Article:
Magic, Mermaids, and the Middle Passage: On Natasha Bowen’s “Skin of the Sea”
By Jalondra A. DavisJanuary 6, 2022
Skin of the Sea by Natasha Bowen
As I got older, I learned my brown skin that was different from most people I saw on television was not a result of the cocoa butter soap that we used; I was descended from enslaved people who were brought on ships from Africa. I came to the conclusion that all of the mermaids in the ocean, which I fervently believed existed, must be Black because so many African people had gone into the sea. I even started world-building for a story about a race of merpeople (the Marjani people, I called them, after a Kiswahili name that I found in a well-worn Black baby names book), descended from the African people who had jumped or been cast overboard. I never finished this story. As I grew older, I was frequently told to get my head out of fantasy and to focus on the real world.
While studying creative writing in college and graduate school, I received the message in subtle and explicit ways: these were not the kinds of stories that were expected from someone like me. As a Black girl, I was told that I had to be realistic, both in my plans for my life and the things that I created. Overwhelmed by such limitations, I allowed rationality to take over even my fantasies and dreams. I let my imagination be throttled not only by questions of how mermaids breathe and survive and transform, but, more importantly: why don’t they just sink all of the ships and flood the world that would put people in chains?
Natasha Bowen takes on these questions fearlessly in the captivating fantasy adventure novel Skin of the Sea, which brings together mermaids, African folklore, and the transatlantic slave trade. Set in 15th-century West Africa, Skin of the Sea tells the story of Simidele, a teenage mermaid who was created to deliver the souls of those cast into the sea from enslavers’ ships to the Supreme Creator. Simidele is driven by a sense of justice, asking, “Why do we not smash the ships to pieces? Why do we not drag all those who sail them to the black parts of the sea?” This internal hunger for justice eventually leads Simidele to a violation of her duty that imperils all of her kind.
The novel builds upon and collages West African cosmologies. Simidele is created by Yemoja, the orisa and mother of the ocean. In Yoruba religion, the orisas are intermediary divinities, linked to natural elements, who exist between humanity and the Supreme Creator Olodumare, who has withdrawn from the world. Mami Wata is a water goddess, and also a name linked with many deities and folk figures of Africa and its diaspora, reflecting a fusion of Indigenous African water spirits and mermaid lore. Though the orisa and Mami Wata usually belong to distinct traditions, Mami Wata is sometimes associated with water orisa such as Yemoja. In Bowen’s world-building, Yemoja, who also appears in the form of a mermaid, creates the Mami Wata to bless the souls of those who die during the transatlantic Crossing. Yemoja explains,
The òyìnbó first came to our lands this year, greedy for power and resources. I watched as they began to steal people, taking them away on their giant ships. And so I left the rivers and streams of our lands and made the sea my home. […] I wanted to ensure that those who lose their lives on the sea receive comfort in our prayers before they return home to join Olodumare.
Skin of the Sea therefore continues a theme in contemporary children and young adult literature previously explored by Jewell Parker Rhodes’s Bayou Magic (2015), Leila Vrhel’s Mami Wata (2017), Tracey Baptiste’s Rise of the Jumbies (2017), and Zetta Elliott’s Mother of the Sea (2017), in which an African water deity in the form of a mermaid supports or protects those enduring the Crossing. Skin of the Sea joins these books in their use of mermaids to mediate the traumatic history of the Middle Passage for young readers.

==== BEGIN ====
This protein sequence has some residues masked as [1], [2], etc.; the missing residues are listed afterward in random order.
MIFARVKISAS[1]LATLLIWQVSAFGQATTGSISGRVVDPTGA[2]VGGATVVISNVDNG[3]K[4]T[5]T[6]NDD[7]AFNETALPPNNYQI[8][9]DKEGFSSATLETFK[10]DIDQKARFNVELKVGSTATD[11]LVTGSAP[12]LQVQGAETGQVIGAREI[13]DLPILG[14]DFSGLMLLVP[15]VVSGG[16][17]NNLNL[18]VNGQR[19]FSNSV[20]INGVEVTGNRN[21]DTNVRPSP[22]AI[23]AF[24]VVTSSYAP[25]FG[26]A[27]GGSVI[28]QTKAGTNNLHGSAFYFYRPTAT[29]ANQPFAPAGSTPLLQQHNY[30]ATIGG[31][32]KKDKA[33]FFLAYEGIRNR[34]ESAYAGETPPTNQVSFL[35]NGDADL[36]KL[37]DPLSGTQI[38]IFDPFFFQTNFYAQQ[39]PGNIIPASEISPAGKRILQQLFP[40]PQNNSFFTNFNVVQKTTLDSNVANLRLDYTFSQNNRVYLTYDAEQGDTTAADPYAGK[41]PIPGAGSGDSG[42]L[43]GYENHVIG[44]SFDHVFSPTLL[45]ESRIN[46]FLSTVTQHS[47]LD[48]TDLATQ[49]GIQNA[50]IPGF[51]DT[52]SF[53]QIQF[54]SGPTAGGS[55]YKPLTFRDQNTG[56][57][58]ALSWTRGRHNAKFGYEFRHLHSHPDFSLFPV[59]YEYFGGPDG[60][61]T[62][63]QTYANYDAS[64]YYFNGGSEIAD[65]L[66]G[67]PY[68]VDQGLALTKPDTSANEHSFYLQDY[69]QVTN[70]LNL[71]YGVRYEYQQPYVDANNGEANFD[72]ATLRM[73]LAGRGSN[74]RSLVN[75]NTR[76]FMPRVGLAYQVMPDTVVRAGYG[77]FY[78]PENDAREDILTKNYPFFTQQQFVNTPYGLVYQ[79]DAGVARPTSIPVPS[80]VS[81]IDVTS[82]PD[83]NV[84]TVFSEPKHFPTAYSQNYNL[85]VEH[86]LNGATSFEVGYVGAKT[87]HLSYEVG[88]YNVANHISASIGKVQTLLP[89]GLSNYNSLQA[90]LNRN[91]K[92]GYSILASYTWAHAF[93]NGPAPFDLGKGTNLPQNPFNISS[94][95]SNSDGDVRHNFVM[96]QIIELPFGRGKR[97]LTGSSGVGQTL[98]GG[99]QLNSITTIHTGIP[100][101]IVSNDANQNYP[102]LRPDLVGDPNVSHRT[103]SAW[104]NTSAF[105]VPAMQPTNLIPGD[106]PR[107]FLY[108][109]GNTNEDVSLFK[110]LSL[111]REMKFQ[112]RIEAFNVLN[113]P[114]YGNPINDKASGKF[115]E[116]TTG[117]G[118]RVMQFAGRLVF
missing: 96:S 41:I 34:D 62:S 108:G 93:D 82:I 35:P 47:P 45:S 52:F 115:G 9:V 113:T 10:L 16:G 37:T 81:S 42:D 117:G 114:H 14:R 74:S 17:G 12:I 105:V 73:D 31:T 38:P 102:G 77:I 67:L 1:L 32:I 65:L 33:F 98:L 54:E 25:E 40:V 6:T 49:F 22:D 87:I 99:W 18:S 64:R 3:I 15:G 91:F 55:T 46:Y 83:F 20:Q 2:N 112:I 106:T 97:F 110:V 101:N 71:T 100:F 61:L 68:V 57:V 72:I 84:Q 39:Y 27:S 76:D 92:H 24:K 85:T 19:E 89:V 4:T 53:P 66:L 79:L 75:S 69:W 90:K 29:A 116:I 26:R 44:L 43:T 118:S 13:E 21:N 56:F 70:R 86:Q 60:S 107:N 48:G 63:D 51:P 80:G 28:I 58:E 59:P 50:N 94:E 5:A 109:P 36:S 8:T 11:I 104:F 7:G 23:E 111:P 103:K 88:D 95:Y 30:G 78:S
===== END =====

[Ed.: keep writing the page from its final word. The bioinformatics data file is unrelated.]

In addition to these African cosmologies, Bowen draws loosely on the structure of Hans Christian Andersen’s “The Little Mermaid.” However, Skin of the Sea’s setting in 15th-century West Africa amid the burgeoning transatlantic slave trade complicates and deepens the familiar story line, offering more agency to its protagonist and larger implications for her actions. Rather than seven mermaid princesses, we have seven Mami Wata with the responsibility of blessing and delivering the souls of those killed during the Crossing. Where Andersen’s unnamed little mermaid filled her garden with human things and desired a human soul, Simidele enjoys retaking her human form in which she basks in fleeting memories of her former life: “I spread my hair over the white of the beach and close my eyes. With the sun burning my skin and my hands grasping fistfuls of sand, I let myself dream in a way I never can in the sea.”
The barrier between the mermaid and human world in “The Little Mermaid” is made sense of in Skin of the Sea through the strict orders of Olodumare that Yemoja and the Mami Wata are not to intervene directly in the human affairs of the slave trade: “All that you need to do, all that you must do, is to gather any souls of those who pass in the sea, and we will say a prayer to ease them on their journey back to Olodumare. […] Nothing more, nothing less.” The little mermaid’s forbidden rescue of a shipwrecked prince is echoed in Simidele’s fateful choice to save Adekola, the teenage son of a village leader, when he is cast from an enslaver’s ship. Rather than the sea witch who enables the little mermaid’s pursuit of her human prince, Yemoja tasks Simidele with traveling to the mainland to retrieve a set of magic rings through which she can appeal to Olodumare for forgiveness. Though both mermaids experience terrible pain when walking on human feet, the little mermaid charms humans by dancing gracefully on land, where Simi recovers the warrior training of her former life to defend her friends and achieve her mission. While the scope of Skin of the Sea is too large for it to be considered simply a retelling of “The Little Mermaid,” these clever parallels utilize the familiarity of the story beats and details of the fairy tale — but imbue each moment of likeness with a different set of meanings and a much higher set of stakes.
Simidele’s choice to save Adekola threatens not only her life but the fate of Yemoja and all Mami Wata. She thinks, “The need to make everything better thrums within me. I think of Folasade and the others, of Mother Yemoja and the wrath she risked to make us. I have endangered them all.” At the point at which Simidele and Kola depart on their journey, Simidele’s story departs from the silent passivity of the little mermaid’s quest for human love to a gripping fantasy adventure. The plot structure follows a companion quest arc: an unlikely pair of characters meet, dislike one another initially, and go on a journey to achieve a specific goal to prevent a large-scale disaster, meeting fantastical obstacles and vibrant characters along the way. This familiar fantasy story structure is made fresh by a landscape that draws on African culture, cosmologies, and folklores. Its pirates, fairies, spirits, and enchanted forests look, sound, and feel very different from the well-worn tropes of vaguely medieval European fantasy worlds: